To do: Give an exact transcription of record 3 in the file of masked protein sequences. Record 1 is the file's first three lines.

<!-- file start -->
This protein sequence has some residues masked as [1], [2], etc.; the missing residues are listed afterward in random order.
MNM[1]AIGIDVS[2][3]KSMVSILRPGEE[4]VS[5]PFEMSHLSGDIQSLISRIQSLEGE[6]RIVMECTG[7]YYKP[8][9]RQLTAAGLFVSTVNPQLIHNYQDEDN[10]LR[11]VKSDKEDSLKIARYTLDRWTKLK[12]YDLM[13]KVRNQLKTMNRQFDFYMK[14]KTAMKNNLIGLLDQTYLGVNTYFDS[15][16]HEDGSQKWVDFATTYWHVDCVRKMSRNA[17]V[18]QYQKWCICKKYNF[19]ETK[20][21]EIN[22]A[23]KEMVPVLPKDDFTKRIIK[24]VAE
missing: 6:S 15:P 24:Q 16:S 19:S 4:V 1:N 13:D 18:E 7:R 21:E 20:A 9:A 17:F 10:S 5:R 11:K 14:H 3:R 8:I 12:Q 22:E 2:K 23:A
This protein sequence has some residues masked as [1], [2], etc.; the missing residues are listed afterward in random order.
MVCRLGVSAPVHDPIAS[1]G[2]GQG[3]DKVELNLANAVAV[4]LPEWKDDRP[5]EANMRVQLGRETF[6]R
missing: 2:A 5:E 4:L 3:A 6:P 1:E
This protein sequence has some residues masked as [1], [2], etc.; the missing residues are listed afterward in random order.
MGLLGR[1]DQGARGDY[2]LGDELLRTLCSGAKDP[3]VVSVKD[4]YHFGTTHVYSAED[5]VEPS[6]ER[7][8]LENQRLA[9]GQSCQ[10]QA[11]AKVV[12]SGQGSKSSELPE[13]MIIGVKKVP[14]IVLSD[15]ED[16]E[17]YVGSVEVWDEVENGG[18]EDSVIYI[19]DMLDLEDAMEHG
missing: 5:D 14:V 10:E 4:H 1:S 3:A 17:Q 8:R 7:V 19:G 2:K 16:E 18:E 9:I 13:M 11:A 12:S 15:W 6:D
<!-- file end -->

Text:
This protein sequence has some residues masked as [1], [2], etc.; the missing residues are listed afterward in random order.
MGLLGR[1]DQGARGDY[2]LGDELLRTLCSGAKDP[3]VVSVKD[4]YHFGTTHVYSAED[5]VEPS[6]ER[7][8]LENQRLA[9]GQSCQ[10]QA[11]AKVV[12]SGQGSKSSELPE[13]MIIGVKKVP[14]IVLSD[15]ED[16]E[17]YVGSVEVWDEVENGG[18]EDSVIYI[19]DMLDLEDAMEHG
missing: 5:D 14:V 10:E 4:H 1:S 3:A 17:Q 8:R 7:V 19:G 2:K 16:E 18:E 9:I 13:M 11:A 12:S 15:W 6:D